New VIFF picks including a shattering Holocaust drama and some climate change optimism
The Vancouver International Film Festival is down to its last three days but there’s more to say. Some 20 films are coming back starting Saturday at the VanCity Theatre. You can read the list here.
There are a few titles I’m still intending to see before then including I Saw the Light, the Hank Williams biopic produced by a Burnaby company and starring Tom Hiddleston, a Brit, as the American country music legend.
Also Anomalisa: Charlie Kaufman (of Adaptation and Being John Malkovich fame) elevating a motivational speaker through stop-motion animation. The film was a hit at Toronto’s fest and was a late add here.
Both films play Friday.
Here are the four I review today.
This Changes Everything: 4 stars
Son of Saul: 4 ½
In Transit: 3 ½
Charlotte’s Song: 2 ½
THIS CHANGES EVERYTHING: This film about climate change is recommended watching. It’s like, and also unlike, every other one every made. Even Naomi Klein, the narrator and author of the book it’s based on, admits she’s tired of films about global warming and has seen enough crumbling glaciers and sad polar bears. She keeps up that refreshing tone through a multi-continent, many-country visual essay that blames capitalism for climate change.
No surprise that. It feels like the culprit was identified before the evidence was amassed. Surely ordinary people bear some blame too. They’re almost off the hook in Klein’s analysis. They’ve been lured into becoming the consumers they are by the captains of capitalism. But did they have to buy a car or a second or third one? Who’s forcing them to drive? Rather than deal with that, Klein looks back into history to the point where our thinking about the world changed. We became masters of the world and over nature. The economic system became based on “growth without limits.” Ford cars, Ronald Reagan and Alberta’s tar sands inevitably followed. So did Hurricane Sandy, pipeline spills and now push-back by people.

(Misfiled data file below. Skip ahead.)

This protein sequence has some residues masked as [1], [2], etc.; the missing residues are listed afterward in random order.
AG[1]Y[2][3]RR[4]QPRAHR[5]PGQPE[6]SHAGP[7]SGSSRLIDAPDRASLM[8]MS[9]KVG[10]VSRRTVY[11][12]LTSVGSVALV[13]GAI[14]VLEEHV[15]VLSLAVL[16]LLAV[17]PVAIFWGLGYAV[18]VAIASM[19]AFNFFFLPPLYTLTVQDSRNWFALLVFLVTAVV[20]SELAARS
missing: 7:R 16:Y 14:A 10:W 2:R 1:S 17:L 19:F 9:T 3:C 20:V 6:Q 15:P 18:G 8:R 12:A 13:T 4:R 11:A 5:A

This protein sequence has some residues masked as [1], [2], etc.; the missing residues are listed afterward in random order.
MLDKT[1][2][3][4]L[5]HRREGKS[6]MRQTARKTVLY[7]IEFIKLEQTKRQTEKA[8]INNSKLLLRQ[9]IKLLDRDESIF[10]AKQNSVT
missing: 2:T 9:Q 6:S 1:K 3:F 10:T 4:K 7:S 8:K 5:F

The film visits Alberta, Montana, India, Greece and China to show environmental movements fighting back and finds a success story in Germany that offers real hope. This film is lively and not at all preachy or dreary. Klein and her director, Avi Lewis, will be at the its only VIFF screening tonight (Wednesday) 4 out of 5
SON OF SAUL: This is Hungary’s submission to the Academy Awards and deserves to be. It’s the most powerful film I’ve seen at VIFF, relentlessly severe and stunning in its impact. It has found a new way to tell the Holocaust story. It does so by focusing on the struggle of one man: Saul Auslander (played with a steely gaunt face and few words) by Géza Röhrig.